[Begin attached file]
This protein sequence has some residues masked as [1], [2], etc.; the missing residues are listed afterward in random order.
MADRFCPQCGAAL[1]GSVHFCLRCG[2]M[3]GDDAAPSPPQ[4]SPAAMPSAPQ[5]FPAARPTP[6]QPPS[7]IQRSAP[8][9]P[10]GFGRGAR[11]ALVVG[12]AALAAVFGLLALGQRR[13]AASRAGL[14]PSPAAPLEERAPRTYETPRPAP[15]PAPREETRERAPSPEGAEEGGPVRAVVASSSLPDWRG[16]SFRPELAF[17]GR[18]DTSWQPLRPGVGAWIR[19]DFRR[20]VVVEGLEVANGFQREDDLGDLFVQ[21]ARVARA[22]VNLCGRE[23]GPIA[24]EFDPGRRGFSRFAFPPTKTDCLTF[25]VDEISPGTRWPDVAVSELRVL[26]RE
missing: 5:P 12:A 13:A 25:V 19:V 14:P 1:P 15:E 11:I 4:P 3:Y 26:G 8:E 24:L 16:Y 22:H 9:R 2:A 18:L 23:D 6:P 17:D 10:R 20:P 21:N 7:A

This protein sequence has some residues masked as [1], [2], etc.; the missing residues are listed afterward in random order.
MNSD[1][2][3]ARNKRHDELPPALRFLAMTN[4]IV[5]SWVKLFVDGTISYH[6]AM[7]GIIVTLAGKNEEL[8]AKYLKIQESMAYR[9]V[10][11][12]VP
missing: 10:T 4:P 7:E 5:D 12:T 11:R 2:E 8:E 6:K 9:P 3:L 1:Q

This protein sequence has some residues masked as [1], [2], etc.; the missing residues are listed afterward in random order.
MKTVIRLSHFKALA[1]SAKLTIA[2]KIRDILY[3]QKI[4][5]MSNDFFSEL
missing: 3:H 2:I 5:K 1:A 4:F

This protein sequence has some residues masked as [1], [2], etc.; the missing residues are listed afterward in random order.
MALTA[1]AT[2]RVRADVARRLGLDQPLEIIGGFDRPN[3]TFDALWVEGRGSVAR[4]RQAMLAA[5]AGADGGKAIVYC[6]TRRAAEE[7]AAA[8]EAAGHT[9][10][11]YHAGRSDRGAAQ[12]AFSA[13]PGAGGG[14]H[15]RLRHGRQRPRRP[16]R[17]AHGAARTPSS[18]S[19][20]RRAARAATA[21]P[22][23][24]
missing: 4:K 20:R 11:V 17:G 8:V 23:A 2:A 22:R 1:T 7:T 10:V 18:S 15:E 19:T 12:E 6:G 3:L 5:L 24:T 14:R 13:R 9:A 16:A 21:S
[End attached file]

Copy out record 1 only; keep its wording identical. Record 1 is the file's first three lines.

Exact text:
This protein sequence has some residues masked as [1], [2], etc.; the missing residues are listed afterward in random order.
MADRFCPQCGAAL[1]GSVHFCLRCG[2]M[3]GDDAAPSPPQ[4]SPAAMPSAPQ[5]FPAARPTP[6]QPPS[7]IQRSAP[8][9]P[10]GFGRGAR[11]ALVVG[12]AALAAVFGLLALGQRR[13]AASRAGL[14]PSPAAPLEERAPRTYETPRPAP[15]PAPREETRERAPSPEGAEEGGPVRAVVASSSLPDWRG[16]SFRPELAF[17]GR[18]DTSWQPLRPGVGAWIR[19]DFRR[20]VVVEGLEVANGFQREDDLGDLFVQ[21]ARVARA[22]VNLCGRE[23]GPIA[24]EFDPGRRGFSRFAFPPTKTDCLTF[25]VDEISPGTRWPDVAVSELRVL[26]RE
missing: 5:P 12:A 13:A 25:V 19:V 14:P 1:P 15:E 11:I 4:P 3:Y 26:G 8:E 24:L 16:Y 22:H 9:R 2:A 18:L 23:D 6:P 17:D 10:R 20:P 21:N 7:A